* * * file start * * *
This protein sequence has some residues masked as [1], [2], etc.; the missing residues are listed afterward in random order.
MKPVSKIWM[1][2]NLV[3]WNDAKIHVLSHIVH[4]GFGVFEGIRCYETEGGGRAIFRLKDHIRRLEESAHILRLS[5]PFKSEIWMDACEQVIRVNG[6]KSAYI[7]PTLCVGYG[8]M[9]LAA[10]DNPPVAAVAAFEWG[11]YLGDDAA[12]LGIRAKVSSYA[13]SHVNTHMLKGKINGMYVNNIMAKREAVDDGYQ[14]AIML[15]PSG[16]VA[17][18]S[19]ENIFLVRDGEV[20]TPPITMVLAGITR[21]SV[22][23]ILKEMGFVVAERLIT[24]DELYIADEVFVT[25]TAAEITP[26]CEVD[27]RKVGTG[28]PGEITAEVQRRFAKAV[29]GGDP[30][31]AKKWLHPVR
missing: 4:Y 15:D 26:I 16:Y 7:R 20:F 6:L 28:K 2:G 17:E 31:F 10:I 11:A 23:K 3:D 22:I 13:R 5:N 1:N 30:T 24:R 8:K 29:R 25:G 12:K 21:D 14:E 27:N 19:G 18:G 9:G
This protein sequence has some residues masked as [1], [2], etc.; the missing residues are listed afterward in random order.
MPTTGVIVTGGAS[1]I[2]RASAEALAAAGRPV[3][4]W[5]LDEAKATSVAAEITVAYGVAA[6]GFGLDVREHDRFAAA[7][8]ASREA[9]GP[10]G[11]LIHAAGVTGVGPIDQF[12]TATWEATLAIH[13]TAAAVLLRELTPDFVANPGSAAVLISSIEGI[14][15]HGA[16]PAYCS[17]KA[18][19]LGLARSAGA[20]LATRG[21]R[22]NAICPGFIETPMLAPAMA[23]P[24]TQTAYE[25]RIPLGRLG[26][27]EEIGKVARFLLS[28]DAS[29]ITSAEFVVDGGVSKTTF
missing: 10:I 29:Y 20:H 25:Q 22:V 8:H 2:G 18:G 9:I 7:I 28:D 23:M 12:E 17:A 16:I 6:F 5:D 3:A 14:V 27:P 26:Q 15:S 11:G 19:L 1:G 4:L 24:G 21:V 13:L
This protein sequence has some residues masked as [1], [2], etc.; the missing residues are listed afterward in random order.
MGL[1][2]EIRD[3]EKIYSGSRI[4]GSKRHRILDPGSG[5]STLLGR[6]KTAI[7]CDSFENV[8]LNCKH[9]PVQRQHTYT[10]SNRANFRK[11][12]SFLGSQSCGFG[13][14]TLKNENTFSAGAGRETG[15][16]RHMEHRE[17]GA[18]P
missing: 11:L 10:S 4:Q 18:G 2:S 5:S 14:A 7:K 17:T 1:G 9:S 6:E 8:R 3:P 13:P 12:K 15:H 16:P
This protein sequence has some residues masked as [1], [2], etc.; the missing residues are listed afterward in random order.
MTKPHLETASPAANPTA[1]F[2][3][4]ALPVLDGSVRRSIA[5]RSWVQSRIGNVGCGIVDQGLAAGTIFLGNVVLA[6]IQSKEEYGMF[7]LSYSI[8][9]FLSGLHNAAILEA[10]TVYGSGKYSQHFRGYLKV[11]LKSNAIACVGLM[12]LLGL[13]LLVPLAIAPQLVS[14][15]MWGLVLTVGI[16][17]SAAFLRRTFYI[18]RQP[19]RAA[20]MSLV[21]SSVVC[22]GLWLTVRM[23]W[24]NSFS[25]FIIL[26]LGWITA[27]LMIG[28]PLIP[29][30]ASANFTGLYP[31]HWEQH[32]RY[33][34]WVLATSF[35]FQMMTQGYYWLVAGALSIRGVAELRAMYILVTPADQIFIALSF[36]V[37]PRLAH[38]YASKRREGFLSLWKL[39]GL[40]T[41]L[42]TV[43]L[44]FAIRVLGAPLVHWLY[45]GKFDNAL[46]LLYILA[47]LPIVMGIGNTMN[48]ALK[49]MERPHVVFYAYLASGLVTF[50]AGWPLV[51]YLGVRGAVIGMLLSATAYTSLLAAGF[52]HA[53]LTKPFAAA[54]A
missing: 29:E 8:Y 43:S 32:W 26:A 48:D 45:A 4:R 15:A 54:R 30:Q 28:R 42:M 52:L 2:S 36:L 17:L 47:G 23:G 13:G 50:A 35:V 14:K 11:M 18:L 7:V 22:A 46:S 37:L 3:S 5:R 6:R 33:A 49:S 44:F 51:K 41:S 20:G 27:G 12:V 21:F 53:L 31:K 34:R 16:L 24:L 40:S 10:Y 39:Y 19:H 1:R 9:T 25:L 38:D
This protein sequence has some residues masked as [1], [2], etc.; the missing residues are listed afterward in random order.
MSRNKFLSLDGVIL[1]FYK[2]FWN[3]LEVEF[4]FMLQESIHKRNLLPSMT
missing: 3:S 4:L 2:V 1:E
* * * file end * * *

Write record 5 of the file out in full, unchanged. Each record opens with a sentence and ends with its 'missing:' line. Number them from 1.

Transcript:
This protein sequence has some residues masked as [1], [2], etc.; the missing residues are listed afterward in random order.
MSRNKFLSLDGVIL[1]FYK[2]FWN[3]LEVEF[4]FMLQESIHKRNLLPSMT
missing: 3:S 4:L 2:V 1:E